Chang earned his master’s and doctorate degrees in nuclear engineering from the University of Tennessee, following his graduation from the Department of Physics at the Army Academy of Science and Technology (now Chung Cheng Institute of Technology, National Defense University). After completing his doctorate, he returned to Taiwan and joined the First Institute of the National Chung-Shan Institute of Science & Technology (now Institute of Nuclear Energy Research, Atomic Energy Council), where he specialized in nuclear development. Chang quickly rose through the ranks to become the deputy director of the institute in 1984.

While highly respected by the KMT government, Chang was secretly recruited by the CIA, who were able to monitor Taiwan’s progress in nuclear weapons research and development through years of contact. In 1988, Chang defected to the United States and testified before the U.S. Congress, providing evidence of Taiwan’s nuclear weapons research and development. After the death of Chiang Ching-kuo, the United States worked alongside the International Atomic Energy Agency to close the laboratory in Taiwan, effectively ending the country’s nuclear weapons program, with President Lee Teng-hui’s agreement.

Taiwan’s decision to pursue nuclear capabilities was driven by its need for strategic defense, as a means of self-preservation in a challenging geopolitical context. While China’s first nuclear test was one factor, it is important to note that Taiwan’s isolated diplomatic status played an equally significant role in the decision. During the 1970s, Taiwan experienced numerous diplomatic setbacks, including losing its seat in the United Nations and the United States establishing diplomatic relations with the People’s Republic of China. The United States was unwilling to provide Taiwan with diplomatic recognition or clear security guarantees, and instead strongly opposed Taiwan’s nuclear program, leaving Taiwan isolated in the international arena and without strategic barriers for defense. This vulnerability made Taiwan highly susceptible to being annexed by China, which was not in Taiwan’s interest, nor that of the United States.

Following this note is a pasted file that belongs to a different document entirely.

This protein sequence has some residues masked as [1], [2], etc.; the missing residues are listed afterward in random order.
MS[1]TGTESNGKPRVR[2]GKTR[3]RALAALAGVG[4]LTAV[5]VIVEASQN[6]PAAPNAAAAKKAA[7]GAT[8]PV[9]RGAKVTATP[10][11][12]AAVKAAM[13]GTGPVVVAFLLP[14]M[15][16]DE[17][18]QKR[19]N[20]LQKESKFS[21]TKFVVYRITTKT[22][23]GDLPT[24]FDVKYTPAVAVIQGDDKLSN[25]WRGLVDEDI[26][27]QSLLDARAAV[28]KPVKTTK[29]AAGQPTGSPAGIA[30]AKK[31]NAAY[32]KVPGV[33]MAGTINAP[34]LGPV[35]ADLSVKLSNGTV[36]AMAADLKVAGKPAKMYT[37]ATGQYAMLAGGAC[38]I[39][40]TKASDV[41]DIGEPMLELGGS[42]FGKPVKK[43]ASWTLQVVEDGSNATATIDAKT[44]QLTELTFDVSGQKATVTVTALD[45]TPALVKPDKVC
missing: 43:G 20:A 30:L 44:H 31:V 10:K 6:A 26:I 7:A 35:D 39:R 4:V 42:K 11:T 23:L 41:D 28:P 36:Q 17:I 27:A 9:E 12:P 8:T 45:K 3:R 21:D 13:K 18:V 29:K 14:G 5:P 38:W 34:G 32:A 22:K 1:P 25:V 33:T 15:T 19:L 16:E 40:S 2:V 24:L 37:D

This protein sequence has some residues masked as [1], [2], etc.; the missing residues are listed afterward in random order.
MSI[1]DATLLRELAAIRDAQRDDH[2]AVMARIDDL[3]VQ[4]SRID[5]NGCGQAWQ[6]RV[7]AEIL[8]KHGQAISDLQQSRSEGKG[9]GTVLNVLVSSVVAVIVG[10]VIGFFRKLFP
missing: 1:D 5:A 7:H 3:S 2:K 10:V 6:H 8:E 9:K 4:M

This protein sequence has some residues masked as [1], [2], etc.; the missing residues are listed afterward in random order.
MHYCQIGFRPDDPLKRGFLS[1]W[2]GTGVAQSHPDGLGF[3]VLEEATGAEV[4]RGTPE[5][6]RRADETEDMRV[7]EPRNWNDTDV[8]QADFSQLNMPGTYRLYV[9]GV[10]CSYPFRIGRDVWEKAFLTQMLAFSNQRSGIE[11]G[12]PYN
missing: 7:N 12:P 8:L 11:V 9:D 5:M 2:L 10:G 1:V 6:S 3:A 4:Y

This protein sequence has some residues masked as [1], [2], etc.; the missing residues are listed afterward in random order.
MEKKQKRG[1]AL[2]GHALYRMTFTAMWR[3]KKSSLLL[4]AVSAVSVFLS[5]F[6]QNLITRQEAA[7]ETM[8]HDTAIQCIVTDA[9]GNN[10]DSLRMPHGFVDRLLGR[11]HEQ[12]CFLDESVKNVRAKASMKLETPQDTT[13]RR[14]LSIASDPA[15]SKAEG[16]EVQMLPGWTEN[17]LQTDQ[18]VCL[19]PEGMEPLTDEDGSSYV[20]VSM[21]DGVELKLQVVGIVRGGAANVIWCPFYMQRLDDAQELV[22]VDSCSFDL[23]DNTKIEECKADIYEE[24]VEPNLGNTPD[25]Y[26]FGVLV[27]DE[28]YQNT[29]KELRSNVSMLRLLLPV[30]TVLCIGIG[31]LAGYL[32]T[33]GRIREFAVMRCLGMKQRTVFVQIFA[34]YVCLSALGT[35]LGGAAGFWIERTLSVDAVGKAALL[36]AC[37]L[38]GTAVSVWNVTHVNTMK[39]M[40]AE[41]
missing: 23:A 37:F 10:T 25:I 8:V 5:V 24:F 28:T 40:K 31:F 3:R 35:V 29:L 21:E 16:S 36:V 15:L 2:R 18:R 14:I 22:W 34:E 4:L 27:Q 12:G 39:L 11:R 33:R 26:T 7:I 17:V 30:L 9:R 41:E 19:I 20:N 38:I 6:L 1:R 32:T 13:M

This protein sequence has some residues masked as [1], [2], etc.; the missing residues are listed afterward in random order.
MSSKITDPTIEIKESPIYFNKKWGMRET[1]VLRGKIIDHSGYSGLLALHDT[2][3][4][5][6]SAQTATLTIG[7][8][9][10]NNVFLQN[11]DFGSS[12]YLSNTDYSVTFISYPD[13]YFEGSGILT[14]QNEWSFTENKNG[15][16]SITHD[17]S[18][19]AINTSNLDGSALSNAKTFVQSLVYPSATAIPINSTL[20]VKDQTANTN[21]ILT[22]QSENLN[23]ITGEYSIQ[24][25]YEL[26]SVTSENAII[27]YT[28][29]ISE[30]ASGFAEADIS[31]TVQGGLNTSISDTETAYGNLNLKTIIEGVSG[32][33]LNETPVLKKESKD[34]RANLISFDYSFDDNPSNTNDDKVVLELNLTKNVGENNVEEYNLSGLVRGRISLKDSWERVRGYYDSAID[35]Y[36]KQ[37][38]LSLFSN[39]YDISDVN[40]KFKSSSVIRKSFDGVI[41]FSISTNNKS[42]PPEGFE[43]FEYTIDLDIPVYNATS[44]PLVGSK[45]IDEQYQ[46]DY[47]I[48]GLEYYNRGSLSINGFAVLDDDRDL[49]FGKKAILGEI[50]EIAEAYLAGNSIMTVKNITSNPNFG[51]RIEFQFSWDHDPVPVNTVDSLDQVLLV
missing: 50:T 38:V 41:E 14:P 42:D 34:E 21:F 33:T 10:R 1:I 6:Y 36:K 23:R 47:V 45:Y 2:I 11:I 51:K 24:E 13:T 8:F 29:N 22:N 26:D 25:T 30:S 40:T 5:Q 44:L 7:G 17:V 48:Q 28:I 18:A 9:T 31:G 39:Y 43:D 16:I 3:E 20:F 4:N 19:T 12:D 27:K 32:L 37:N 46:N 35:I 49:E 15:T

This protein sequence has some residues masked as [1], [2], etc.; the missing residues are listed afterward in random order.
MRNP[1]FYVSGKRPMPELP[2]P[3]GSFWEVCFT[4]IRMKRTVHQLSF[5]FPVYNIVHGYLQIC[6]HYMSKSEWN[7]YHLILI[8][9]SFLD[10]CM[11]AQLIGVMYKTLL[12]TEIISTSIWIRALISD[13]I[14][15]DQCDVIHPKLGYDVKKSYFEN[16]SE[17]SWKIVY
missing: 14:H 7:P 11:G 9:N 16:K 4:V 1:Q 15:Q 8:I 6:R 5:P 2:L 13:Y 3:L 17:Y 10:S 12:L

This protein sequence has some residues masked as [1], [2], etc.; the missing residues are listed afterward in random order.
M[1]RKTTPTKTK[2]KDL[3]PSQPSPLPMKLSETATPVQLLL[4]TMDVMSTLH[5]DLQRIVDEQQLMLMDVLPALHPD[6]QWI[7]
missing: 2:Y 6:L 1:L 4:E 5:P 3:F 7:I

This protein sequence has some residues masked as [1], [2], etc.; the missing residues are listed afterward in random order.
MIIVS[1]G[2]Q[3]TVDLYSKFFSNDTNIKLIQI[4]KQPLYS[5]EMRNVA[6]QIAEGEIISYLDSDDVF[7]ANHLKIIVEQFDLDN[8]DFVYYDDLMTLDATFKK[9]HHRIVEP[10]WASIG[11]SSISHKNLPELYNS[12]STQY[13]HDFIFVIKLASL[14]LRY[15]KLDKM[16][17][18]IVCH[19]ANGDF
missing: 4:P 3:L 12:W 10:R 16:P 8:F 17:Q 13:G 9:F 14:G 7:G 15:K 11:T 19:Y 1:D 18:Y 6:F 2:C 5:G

In his article titled “Say Goodbye to Taiwan,” John J. Mearsheimer suggests that in order to prevent a Chinese invasion of Taiwan, two options are available: Taiwan must either be included under the U.S. nuclear umbrella or have nuclear weapons of its own. By choosing either option, the possibility of Chinese aggression would decrease, he argues. The United States has rejected the latter option, but it must commit to the former in order to alleviate any doubts regarding U.S. support for Taiwan. The inclusion of Taiwan under the U.S. nuclear umbrella would be beneficial to both Taiwan and the United States. It would send a stronger signal to China that the U.S. is committed to defending its allies in the region and that any aggression toward Taiwan would be met with a strong response. This would strengthen the deterrent against potential Chinese aggression, promote regional stability, and enhance security. 

While providing Taiwan with nuclear weapons may not be practical, including Taiwan under the U.S. nuclear umbrella is a practical alternative. As Taiwan approaches its presidential election season, this firm nuclear guarantee would be the best way to dispel any doubts about U.S. support for Taiwan’s security and prosperity, and eliminate the possibility of China driving a wedge between the two.